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Methane emissions

Emissions of naturally produced methane gas may occur following hydraulic fracturing and well completion during the "flowback" of the well when some methane, hydraulic fracturing fluids (primarily water) and formation water return to the surface immediately prior to the well being put into production. Industry takes safeguards to minimize these emissions.

Economically viable and officially recognized technologies now exist, which can capture the methane that would otherwise escape into the atmosphere. The captured gas may be sold or combusted, resulting in significant environmental and potential economic benefits. The application of technologies to reduce air emissions has been made compulsory in the U.S. from 2015 onwards. Starting 15 October 2012, all gas emissions from flowback operations must be captured and combusted. From 2015 onwards, all gas capable of entering the transmission line must be routed to sales.

According to a study by the University of Texas, methane emissions from natural gas production are 0.42 per cent of produced natural gas, similar to the most recent estimates of the U.S. Environmental Protection Agency (EPA). The authors found that at the majority of hydraulically fractured well completions sampled, industry has proactively imposed green completion technology which effectively reduced methane emissions by 99 per cent. As a result, methane emissions from well completions are 97 per cent lower than 2011 national emission estimates published by EPA in April 2013.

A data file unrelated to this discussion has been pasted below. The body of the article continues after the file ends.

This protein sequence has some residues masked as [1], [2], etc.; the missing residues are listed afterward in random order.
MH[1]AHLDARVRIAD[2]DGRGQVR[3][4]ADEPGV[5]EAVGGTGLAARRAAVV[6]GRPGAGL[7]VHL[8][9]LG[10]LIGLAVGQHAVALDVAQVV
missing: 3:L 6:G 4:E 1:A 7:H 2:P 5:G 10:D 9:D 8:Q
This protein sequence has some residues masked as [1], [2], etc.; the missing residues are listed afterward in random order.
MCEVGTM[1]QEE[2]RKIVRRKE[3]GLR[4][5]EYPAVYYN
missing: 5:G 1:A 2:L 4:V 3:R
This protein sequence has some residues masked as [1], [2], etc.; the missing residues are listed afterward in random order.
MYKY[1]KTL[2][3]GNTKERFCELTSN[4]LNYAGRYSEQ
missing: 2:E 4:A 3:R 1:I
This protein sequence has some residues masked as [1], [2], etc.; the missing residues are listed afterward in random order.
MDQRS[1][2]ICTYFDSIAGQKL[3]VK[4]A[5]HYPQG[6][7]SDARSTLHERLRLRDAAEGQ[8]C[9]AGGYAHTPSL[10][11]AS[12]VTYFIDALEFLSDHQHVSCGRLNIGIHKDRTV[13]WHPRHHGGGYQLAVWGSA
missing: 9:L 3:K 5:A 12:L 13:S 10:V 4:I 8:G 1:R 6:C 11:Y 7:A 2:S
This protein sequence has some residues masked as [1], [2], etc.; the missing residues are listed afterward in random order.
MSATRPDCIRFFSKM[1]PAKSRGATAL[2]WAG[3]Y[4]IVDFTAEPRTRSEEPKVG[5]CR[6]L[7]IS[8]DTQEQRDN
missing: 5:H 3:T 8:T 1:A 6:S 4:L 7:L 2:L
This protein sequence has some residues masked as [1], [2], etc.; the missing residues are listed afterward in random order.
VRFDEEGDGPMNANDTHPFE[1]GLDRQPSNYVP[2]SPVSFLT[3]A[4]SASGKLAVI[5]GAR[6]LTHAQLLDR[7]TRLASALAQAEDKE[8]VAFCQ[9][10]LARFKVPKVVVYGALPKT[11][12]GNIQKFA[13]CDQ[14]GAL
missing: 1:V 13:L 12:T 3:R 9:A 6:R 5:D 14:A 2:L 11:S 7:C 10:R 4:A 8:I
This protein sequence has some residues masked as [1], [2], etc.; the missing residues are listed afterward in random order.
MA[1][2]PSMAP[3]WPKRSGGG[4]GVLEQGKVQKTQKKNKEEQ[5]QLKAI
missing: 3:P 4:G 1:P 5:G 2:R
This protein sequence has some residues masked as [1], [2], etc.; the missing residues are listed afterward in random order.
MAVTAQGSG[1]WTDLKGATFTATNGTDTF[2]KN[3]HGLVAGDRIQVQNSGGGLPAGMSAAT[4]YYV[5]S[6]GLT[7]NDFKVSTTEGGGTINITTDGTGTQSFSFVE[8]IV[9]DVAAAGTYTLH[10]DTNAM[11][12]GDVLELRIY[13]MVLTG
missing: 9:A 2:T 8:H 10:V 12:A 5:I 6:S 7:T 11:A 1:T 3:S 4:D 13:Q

New Technologies

Flowback water from the hydraulic fracturing process may contain high concentrations of methane, some of which is flared at the well-site. Reduced Emission Completion (REC) technologies, also known as "green completions", filter and capture this methane so that releases into the atmosphere are minimized. The process requires that gas emitted from flowback emissions must be sent to a pipeline as soon as it meets pipeline specifications. If a pipeline is not built to the well site, the well must be shut once it is capable of flowing into a sales line. During the time the well cannot flow into a pipeline, the gas must be combusted.

The use of REC technology in European shale gas wells would be made all the more commercially interesting because the value of the gas captured is higher. Moreover, proper planning, favored by the existing European licensing framework, allows for a timely coordination of drilling and pipeline installation. Industry is working with suppliers to ensure that the availability of REC equipment keeps up with demand.